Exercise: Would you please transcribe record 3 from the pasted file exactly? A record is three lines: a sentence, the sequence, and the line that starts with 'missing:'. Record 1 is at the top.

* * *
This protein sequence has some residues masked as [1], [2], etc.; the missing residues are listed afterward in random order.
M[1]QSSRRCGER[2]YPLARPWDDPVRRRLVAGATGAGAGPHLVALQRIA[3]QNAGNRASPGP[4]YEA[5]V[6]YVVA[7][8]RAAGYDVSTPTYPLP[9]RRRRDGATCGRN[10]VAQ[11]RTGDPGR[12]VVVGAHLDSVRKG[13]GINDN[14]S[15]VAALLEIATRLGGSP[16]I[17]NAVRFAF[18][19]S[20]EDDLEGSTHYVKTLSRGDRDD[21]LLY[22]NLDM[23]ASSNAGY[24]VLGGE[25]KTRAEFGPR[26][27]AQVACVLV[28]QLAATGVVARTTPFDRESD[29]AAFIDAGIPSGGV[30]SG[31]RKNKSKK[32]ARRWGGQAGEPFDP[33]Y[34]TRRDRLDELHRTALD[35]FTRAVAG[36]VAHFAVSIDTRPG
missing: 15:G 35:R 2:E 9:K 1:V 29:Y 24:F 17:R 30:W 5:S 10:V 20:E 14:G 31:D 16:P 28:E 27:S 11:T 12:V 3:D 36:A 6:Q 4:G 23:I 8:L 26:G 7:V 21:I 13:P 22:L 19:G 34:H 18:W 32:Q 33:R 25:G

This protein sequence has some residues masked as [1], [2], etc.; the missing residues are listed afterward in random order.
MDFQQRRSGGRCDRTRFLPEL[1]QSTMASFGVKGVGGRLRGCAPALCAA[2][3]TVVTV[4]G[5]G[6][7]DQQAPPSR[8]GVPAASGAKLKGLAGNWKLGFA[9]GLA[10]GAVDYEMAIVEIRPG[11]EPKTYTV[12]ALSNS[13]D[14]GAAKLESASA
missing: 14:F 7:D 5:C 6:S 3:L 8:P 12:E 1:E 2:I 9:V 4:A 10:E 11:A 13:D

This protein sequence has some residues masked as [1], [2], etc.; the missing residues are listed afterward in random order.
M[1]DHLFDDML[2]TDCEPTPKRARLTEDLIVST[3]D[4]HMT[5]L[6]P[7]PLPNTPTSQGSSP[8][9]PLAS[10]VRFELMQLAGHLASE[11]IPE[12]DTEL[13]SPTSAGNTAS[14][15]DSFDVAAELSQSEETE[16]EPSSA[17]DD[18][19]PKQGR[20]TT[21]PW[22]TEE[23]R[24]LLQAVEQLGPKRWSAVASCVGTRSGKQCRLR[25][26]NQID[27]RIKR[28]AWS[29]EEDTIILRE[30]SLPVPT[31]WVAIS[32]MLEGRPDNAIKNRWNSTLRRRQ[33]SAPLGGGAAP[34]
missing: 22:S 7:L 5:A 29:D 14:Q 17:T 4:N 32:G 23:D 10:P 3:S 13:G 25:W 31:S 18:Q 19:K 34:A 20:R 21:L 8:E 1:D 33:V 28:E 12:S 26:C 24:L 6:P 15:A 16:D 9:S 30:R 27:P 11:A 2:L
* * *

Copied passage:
This protein sequence has some residues masked as [1], [2], etc.; the missing residues are listed afterward in random order.
M[1]DHLFDDML[2]TDCEPTPKRARLTEDLIVST[3]D[4]HMT[5]L[6]P[7]PLPNTPTSQGSSP[8][9]PLAS[10]VRFELMQLAGHLASE[11]IPE[12]DTEL[13]SPTSAGNTAS[14][15]DSFDVAAELSQSEETE[16]EPSSA[17]DD[18][19]PKQGR[20]TT[21]PW[22]TEE[23]R[24]LLQAVEQLGPKRWSAVASCVGTRSGKQCRLR[25][26]NQID[27]RIKR[28]AWS[29]EEDTIILRE[30]SLPVPT[31]WVAIS[32]MLEGRPDNAIKNRWNSTLRRRQ[33]SAPLGGGAAP[34]
missing: 22:S 7:L 5:A 29:D 14:Q 17:T 4:N 32:G 23:D 10:P 3:S 13:G 25:W 31:S 18:Q 19:K 34:A 20:R 21:L 8:E 1:D 33:V 28:E 12:S 26:C 24:L 6:P 15:A 16:D 9:S 30:R 27:P 11:A 2:L